When you invest yourself wholeheartedly and strive to add some value to everything you do, you actually build accountability. That isn’t to say that every task will be successful or that all tasks are equal.
On the contrary, it is crucial to prioritize tasks to ensure that important tasks will be dealt with in an efficient and timely manner, and less pressing ones will be addressed later with equally full attention as their predecessors.
Simply put, it portends defining goals and assigning enough time for each (and of course owning up to the results of your decisions).
Ways to hold yourself accountable #2: Defining goals and prioritizing tasks
Defining goals is always the first step towards success. Realistically defined goals and task prioritization also contribute to a fruitful environment for accountability.
Let’s get this straight, though: goals should be defined precisely – by using pre-defined metrics.
This strategy works in two ways. Firstly, it encourages employees to give the task their best because they will be able to compare the results with the pre-set metrics. Secondly, the goals will be clear to everyone and leave no room for confusion.
On top of defining goals, it is important to give praise where it is due. This is, understandably, the fastest way towards achieving accountability and making every team, and by extension, each company member, proud of their achievements.
Ways to hold yourself accountable #3: Nurture a culture of communication
Simply put, communication is the key to achieving better results, always. In terms of accountability, it is equally important to communicate with team members and managers.
First of all, accountability implies that the person responsible will take responsibility should something go wrong. Secondly, for managers and leaders, this means that they need to deal with the issue quickly in order to both define the root cause and make appropriate decisions to mitigate failure.
If poor motivation is the cause, different approaches might be needed. It is still common practice in most companies to add extra pressure in order to cut down losses. This strategy doesn’t sit well with employees who are already poorly motivated. If a lack of skill is the cause, appropriate training should be set in place.
No matter the reason, if there is no accountability, there will be a lot of finger-pointing, which will only serve to raise stress levels and deepen communication gap between everyone involved. That’s why communication is crucial.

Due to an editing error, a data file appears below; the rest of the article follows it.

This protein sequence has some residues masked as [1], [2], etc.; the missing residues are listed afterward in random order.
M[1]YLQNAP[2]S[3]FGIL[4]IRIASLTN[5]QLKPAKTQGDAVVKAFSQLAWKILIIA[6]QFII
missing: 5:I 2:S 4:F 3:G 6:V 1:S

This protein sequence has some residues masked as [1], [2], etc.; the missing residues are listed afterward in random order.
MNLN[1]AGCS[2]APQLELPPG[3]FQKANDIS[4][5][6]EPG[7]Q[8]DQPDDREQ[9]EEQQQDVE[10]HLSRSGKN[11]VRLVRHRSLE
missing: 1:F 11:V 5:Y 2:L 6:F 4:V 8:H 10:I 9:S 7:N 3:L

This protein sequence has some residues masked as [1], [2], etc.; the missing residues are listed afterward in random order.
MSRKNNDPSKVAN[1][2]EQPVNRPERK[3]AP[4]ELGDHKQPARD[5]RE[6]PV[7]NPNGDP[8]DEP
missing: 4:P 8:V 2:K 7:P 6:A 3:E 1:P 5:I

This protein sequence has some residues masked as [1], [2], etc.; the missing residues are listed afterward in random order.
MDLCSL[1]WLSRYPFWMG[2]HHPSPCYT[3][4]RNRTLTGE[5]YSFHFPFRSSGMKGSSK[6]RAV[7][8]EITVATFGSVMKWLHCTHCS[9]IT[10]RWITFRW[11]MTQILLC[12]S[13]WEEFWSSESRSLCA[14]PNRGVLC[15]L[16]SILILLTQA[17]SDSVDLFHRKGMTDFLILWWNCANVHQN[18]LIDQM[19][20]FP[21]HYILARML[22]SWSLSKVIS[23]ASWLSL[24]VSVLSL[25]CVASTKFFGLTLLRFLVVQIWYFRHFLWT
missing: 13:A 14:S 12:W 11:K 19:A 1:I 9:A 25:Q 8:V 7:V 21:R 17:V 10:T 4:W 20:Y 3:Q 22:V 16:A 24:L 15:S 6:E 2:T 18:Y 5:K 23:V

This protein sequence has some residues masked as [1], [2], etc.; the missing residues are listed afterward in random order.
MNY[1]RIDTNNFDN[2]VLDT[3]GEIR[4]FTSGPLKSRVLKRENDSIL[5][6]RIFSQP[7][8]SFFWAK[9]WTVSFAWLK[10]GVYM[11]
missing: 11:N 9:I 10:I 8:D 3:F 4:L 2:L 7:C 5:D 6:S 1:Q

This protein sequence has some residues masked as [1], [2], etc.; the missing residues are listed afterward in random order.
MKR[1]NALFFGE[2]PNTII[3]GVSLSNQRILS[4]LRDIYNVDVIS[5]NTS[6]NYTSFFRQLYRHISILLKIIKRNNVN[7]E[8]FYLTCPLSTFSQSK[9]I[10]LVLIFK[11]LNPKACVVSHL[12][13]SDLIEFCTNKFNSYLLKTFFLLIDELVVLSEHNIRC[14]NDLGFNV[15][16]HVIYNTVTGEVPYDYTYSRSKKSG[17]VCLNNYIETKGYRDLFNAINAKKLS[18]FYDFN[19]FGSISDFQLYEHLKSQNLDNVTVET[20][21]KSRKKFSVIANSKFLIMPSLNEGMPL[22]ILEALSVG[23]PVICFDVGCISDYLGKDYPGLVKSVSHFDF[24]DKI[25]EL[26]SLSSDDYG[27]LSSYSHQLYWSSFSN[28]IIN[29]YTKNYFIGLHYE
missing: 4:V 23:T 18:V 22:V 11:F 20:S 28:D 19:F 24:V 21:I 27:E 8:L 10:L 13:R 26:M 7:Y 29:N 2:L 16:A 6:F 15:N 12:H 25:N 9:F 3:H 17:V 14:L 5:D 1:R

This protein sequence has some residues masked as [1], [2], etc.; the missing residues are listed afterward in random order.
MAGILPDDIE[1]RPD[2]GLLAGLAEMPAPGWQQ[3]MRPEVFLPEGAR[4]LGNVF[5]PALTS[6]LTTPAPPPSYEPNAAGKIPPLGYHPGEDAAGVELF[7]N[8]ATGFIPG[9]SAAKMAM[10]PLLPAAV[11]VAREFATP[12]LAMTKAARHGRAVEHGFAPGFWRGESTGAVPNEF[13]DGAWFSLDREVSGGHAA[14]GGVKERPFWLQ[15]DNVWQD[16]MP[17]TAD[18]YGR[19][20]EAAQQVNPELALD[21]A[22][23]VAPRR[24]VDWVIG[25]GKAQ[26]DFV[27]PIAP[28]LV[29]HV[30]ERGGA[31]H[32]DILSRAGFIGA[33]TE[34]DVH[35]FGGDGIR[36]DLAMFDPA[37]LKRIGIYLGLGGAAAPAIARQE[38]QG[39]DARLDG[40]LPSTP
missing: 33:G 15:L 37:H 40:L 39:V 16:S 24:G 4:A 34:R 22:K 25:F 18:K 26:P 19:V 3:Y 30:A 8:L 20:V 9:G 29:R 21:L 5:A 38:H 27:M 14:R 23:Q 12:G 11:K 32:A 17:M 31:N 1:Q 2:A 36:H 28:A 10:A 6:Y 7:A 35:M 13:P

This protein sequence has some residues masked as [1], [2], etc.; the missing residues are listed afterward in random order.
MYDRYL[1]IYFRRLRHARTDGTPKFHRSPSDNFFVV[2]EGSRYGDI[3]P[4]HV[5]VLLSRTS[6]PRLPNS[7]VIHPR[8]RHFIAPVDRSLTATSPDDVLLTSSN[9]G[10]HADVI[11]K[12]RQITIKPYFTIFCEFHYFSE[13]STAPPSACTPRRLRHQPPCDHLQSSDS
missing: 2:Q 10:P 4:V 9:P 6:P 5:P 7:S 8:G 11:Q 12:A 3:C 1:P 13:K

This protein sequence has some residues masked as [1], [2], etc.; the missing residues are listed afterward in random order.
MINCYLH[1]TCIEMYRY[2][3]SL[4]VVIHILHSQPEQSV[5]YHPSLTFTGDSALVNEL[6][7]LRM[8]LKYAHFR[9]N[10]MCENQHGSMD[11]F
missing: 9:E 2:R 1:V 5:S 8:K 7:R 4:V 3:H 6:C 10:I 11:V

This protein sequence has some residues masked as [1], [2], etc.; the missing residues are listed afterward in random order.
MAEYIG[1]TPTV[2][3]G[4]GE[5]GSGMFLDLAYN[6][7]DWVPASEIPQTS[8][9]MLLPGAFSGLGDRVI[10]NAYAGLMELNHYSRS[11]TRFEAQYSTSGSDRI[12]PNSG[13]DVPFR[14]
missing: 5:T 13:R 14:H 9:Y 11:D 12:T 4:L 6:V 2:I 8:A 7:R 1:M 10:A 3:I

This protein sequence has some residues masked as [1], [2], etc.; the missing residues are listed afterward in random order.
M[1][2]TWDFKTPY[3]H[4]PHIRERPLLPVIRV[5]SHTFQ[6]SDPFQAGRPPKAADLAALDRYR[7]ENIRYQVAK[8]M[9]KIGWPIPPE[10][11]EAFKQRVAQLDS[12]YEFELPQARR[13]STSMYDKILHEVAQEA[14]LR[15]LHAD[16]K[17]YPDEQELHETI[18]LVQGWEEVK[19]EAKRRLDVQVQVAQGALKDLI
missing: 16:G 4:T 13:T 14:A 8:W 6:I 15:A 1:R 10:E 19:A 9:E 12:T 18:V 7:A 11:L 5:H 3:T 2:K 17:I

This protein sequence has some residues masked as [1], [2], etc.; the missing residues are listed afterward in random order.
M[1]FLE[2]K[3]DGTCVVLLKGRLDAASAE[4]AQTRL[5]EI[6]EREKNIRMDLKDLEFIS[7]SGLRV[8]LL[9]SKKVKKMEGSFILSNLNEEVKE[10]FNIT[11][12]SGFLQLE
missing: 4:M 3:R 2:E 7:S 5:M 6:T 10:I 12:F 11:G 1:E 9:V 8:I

Ways to hold yourself accountable #4: Build self-confidence
This may be easier said than done for many people, but in truth, self-confidence can be nourished in much the same way as accountability.
We all face stressful days due to us being incapable of finishing all the tasks in time. That’s not because we lack skill but because of poor planning (and, more often than not, poor task delegation).
It is crucial to NOT cut on regular breaks and to engage in beneficial activities outside of work. The best approach to achieving this (and keeping this trait in the long run) would be to prioritize tasks, allowing sufficient time for each (including allocating time for regular breaks).
Both self-confidence and accountability come naturally to people who work hard to address what they see as their shortcomings. Because everyone knows how much they’ve invested in becoming better employees and, more importantly, better human beings, self-confidence is bound to follow suit.
Final thoughts on holding yourself accountable
Overall, we’d argue that accountability is a skill that everyone can learn.
It’s the will that matters. The key is to not be afraid of mistakes because fear makes people make wrong decisions. That’s why people lacking self-confidence are more likely to point fingers at their colleagues. The practice is wholly curable.
You need to work on your skills, effectively communicating with people and taking responsibility for all decisions you’ve made. If performance results are poor, the cause needs to be defined and addressed.
Most importantly, learn from past mistakes. In that way, you’ll be able to grow and be proud of your achievements and confident of your decisions.